Updated: Feb 22
It is a concern for our clients that the market is potentially overpriced. In this post, we’ll cover this concern conceptually, while also revieweing key formulas and economic concepts. This can be a complex topic, but you are always more than welcome to call the lead advisors on our team at 314.924.5100 to get more clarification.
Market Potentially Overpriced
Looking at earnings ratios, we can see that the P/E rates are well above average. These P/E ratios can undoubtedly be stretched. If we look at this on a historical average, we see the market is overvalued, while interest rates remain low.
Valuing a Perpetuity
A perpetuity is an income payment that will last, in theory, forever. The concept of perpetuity helps us to understand how to discount an income stream permanently.
If you were to look at the formula coupon over the discount factor, it would equal the bond price. In other words, the coupon is the interest rate that is being paid. The discount factor is the interest rate that you're trying to determine. For example, if you were to have a $1 coupon and a discount factor of five, you would pay $20. However, if the interest rate moves up, bond prices must go down.
Valuing a Stock as a Perpetuity
If you were to look at a preferred stock instead of a bond, preferred stocks would pay dividends. The preferred stock will pay you a certain amount as a dividend, while the valuation of preferred stock would stay the same.
The discount factor is something a bit different when referring to a stock. It's called the equity risk premium: how much risk you're taking plus the risk-free rate. Therefore, the equity risk premium is more significant than the corporate bond interest rate. We have consider the equity premium, plus the risk-free rate. The risk-free rate is what you get paid in cash, also known as the inflation rate.
Now, you may realize that dividends are not expected. Some stocks do not have a dividend, but most of the time, when you buy a stock, you expect that stock to grow. You want to increase that dividend that you're going to expect in the numerator, which would make the stock price go up. However, you want the growth of the stock to happen over a long time. In simpler terms, the stock price is equal to the dividend plus the growth rate over the discount factor minus the company's growth.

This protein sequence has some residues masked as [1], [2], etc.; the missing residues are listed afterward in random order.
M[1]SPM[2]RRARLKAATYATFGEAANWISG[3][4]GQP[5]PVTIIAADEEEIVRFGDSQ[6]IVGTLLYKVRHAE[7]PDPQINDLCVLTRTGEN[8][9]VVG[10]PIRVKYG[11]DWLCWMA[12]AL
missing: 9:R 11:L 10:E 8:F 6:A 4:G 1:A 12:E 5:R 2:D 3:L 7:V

Price to Earnings Ratio
You pay a dividend out of earnings. Your retention rate is subtracted from the earnings, which equals the dividend rate. The payout ratio would be one minus the retention rate. Therefore, you can now justify the price to earnings that's trading for it.
For example, let's take the S&P 500 price equation below. We can assume what the ending year earnings are and what they'll payout as a dividend in the numerator. For the denominator, you should have a good idea of the equity risk premium and the implied rate, because you're discounting stocks. Also, we know what the risk-free rate is because the Fed is keeping that between 0-25 basis points. Lastly, you should know what the nominal Gross Domestic Product (GDP) would be, meaning that there's an inflation factor plus the growth of GDP.
These assumptions we make in the equation — which we find using a matrix — matter immensely. The discount factor ranges from 1-10%, and the earnings growth rate ranges from 1-5%. Then, we look at different retention rates or payout ratios to see the current price of the market. What is it telling us, and what would it need to be to justify a price like that?
Again, if you have questions and want to speak to a lead advisor or even those who are not clients of our firm, please learn more about engaging with us by calling 314.924.5100.
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The opinions voiced in this material are for general information only and are not intended to provide specific advice or recommendations for any individual. All performance referenced is historical and is no guarantee of future results.
All indices are unmanaged and may not be invested into directly. The economic forecasts outlined in this material may not develop as predicted, and there can be no guarantee that strategies promoted will be successful.
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